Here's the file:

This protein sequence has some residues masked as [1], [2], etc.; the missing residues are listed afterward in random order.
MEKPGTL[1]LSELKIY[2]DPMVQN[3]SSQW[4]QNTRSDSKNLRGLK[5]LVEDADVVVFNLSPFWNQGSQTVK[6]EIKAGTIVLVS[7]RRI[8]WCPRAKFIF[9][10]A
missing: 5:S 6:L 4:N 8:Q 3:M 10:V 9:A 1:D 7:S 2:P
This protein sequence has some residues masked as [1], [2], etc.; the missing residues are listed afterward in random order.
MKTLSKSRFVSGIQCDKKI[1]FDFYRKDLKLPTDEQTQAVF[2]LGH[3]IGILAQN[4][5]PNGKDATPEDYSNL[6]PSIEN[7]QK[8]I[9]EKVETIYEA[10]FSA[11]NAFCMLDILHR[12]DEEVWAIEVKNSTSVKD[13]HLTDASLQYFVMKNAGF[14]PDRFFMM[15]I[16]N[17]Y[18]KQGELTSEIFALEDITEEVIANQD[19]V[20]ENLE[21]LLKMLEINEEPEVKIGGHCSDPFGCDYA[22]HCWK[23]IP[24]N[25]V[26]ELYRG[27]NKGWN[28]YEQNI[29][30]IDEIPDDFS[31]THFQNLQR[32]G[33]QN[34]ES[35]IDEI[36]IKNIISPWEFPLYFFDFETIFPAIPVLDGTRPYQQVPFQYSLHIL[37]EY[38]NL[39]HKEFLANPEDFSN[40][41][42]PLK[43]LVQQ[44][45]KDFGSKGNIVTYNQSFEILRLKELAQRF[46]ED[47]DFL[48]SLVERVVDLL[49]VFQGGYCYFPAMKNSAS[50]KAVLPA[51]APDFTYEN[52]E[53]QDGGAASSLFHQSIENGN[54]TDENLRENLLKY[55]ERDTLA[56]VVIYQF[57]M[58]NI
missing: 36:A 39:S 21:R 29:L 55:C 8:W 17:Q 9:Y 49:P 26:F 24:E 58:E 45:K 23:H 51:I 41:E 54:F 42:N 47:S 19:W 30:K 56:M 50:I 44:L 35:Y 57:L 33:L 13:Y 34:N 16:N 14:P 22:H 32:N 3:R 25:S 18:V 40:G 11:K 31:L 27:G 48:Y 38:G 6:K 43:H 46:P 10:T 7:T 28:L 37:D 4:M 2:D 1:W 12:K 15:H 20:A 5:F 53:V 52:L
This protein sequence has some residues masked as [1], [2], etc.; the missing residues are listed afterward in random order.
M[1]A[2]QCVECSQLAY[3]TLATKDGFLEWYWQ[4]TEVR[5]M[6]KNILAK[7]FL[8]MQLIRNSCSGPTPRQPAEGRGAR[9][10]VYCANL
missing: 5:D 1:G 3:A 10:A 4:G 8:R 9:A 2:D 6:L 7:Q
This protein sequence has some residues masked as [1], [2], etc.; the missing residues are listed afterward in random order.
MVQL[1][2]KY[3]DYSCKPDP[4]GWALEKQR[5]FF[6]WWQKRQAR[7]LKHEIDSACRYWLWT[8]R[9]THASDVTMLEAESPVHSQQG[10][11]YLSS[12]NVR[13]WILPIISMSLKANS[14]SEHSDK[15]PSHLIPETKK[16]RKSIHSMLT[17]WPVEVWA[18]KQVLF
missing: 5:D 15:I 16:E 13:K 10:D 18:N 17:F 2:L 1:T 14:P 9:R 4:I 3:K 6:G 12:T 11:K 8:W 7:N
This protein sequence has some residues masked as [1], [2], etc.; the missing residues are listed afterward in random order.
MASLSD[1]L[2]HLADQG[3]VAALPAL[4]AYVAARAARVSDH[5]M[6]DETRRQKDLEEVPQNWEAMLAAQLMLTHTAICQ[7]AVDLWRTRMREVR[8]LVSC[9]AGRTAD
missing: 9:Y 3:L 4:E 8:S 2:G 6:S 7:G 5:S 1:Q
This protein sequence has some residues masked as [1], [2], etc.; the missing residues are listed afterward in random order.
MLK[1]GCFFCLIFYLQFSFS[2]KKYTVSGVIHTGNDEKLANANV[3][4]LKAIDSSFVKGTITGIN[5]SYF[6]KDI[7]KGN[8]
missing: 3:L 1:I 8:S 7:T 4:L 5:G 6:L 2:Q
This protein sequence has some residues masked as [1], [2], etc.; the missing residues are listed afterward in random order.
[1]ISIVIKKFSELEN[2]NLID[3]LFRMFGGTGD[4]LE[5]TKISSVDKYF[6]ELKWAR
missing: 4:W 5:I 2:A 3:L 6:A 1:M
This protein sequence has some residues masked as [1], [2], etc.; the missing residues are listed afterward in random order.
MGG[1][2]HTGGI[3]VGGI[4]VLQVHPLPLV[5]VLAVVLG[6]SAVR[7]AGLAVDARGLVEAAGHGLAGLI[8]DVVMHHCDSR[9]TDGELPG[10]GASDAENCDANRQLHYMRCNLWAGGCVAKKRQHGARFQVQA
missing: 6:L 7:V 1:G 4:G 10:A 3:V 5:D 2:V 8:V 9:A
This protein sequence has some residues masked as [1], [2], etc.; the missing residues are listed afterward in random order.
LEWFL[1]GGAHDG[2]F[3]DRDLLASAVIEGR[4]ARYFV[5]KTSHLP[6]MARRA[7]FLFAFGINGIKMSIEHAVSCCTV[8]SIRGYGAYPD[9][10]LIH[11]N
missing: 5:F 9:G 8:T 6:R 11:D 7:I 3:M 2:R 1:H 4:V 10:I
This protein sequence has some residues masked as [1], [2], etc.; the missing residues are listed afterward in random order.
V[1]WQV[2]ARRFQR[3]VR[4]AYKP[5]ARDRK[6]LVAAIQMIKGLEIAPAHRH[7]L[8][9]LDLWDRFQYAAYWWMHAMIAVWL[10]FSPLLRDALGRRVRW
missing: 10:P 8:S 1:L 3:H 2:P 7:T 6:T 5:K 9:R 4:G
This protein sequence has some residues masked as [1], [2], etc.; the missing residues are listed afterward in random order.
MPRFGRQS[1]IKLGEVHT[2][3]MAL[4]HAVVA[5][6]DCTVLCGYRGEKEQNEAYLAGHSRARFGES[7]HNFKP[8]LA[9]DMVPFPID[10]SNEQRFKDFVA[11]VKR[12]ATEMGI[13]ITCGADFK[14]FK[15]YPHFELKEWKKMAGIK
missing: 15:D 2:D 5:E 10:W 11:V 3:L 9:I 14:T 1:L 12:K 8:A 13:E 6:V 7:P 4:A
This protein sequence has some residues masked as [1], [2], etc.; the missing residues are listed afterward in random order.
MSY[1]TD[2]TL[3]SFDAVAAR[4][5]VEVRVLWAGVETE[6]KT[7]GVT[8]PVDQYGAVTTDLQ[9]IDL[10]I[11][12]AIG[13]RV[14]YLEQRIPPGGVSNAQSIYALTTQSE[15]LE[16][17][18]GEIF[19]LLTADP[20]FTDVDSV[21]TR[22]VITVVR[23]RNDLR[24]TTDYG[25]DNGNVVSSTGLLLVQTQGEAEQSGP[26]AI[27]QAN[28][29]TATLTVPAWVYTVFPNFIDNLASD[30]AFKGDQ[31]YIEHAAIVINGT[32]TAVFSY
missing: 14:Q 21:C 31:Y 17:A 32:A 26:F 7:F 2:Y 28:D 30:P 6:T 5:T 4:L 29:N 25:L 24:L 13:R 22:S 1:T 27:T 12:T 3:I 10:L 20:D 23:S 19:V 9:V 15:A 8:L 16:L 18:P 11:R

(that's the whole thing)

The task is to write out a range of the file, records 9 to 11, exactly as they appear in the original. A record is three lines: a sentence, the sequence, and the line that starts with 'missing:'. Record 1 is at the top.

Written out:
This protein sequence has some residues masked as [1], [2], etc.; the missing residues are listed afterward in random order.
LEWFL[1]GGAHDG[2]F[3]DRDLLASAVIEGR[4]ARYFV[5]KTSHLP[6]MARRA[7]FLFAFGINGIKMSIEHAVSCCTV[8]SIRGYGAYPD[9][10]LIH[11]N
missing: 5:F 9:G 8:T 6:R 11:D 7:I 3:M 2:R 1:H 4:V 10:I
This protein sequence has some residues masked as [1], [2], etc.; the missing residues are listed afterward in random order.
V[1]WQV[2]ARRFQR[3]VR[4]AYKP[5]ARDRK[6]LVAAIQMIKGLEIAPAHRH[7]L[8][9]LDLWDRFQYAAYWWMHAMIAVWL[10]FSPLLRDALGRRVRW
missing: 10:P 8:S 1:L 3:H 2:P 7:T 6:T 5:K 9:R 4:G
This protein sequence has some residues masked as [1], [2], etc.; the missing residues are listed afterward in random order.
MPRFGRQS[1]IKLGEVHT[2][3]MAL[4]HAVVA[5][6]DCTVLCGYRGEKEQNEAYLAGHSRARFGES[7]HNFKP[8]LA[9]DMVPFPID[10]SNEQRFKDFVA[11]VKR[12]ATEMGI[13]ITCGADFK[14]FK[15]YPHFELKEWKKMAGIK
missing: 15:D 2:D 5:E 10:W 11:V 3:L 9:I 14:T 1:L 12:K 8:A 13:E 6:V 7:P 4:A